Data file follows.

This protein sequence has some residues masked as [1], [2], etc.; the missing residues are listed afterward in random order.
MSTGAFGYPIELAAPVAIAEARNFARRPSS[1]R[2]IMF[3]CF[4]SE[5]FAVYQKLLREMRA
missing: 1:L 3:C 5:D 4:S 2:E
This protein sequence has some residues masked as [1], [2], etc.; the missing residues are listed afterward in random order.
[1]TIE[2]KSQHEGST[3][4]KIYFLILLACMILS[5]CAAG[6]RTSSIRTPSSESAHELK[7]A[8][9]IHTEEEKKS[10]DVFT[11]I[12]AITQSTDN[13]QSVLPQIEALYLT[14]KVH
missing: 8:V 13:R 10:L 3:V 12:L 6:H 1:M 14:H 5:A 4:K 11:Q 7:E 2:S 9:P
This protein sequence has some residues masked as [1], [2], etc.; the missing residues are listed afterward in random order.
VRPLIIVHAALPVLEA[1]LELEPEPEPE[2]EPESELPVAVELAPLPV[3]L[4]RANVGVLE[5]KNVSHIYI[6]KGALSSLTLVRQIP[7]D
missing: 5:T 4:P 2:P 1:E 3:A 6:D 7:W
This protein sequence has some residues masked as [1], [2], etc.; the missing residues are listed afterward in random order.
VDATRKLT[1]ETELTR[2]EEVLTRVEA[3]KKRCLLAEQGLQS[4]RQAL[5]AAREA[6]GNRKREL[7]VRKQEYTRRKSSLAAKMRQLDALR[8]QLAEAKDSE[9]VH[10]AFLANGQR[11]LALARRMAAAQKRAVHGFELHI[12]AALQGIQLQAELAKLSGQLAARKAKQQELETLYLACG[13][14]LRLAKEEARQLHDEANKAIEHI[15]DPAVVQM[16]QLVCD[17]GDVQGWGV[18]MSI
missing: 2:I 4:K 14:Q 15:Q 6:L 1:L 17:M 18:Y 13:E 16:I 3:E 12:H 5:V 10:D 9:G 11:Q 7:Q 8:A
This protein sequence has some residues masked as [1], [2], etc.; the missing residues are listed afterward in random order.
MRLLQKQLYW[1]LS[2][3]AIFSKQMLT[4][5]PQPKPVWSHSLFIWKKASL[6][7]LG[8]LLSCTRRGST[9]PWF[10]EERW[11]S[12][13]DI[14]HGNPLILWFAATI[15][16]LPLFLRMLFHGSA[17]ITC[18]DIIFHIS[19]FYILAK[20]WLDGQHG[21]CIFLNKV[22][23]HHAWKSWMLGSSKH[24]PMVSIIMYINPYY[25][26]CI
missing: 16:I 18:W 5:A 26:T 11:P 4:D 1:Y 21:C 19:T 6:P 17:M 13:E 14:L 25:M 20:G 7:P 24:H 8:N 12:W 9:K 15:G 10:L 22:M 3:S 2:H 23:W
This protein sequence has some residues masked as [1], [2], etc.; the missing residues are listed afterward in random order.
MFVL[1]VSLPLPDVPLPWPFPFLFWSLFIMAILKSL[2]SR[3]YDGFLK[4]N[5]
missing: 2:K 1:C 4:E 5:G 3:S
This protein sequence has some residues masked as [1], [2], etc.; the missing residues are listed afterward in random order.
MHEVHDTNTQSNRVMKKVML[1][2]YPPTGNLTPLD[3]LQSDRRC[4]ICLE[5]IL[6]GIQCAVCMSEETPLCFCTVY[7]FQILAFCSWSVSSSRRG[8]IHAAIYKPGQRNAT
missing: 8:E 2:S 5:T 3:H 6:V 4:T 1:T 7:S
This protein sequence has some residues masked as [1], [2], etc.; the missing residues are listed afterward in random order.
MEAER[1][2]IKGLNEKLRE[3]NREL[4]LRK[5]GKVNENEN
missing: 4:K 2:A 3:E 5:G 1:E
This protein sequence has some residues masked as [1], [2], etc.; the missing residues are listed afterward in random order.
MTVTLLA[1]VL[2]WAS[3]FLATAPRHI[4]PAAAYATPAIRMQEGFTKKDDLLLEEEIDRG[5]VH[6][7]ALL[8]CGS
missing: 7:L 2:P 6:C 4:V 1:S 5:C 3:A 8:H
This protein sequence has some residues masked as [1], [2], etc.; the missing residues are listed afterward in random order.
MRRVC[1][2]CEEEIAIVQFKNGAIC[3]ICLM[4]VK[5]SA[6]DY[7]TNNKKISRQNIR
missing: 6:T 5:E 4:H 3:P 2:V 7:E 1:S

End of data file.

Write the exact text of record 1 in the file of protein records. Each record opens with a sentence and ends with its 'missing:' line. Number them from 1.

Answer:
This protein sequence has some residues masked as [1], [2], etc.; the missing residues are listed afterward in random order.
MSTGAFGYPIELAAPVAIAEARNFARRPSS[1]R[2]IMF[3]CF[4]SE[5]FAVYQKLLREMRA
missing: 1:L 3:C 5:D 4:S 2:E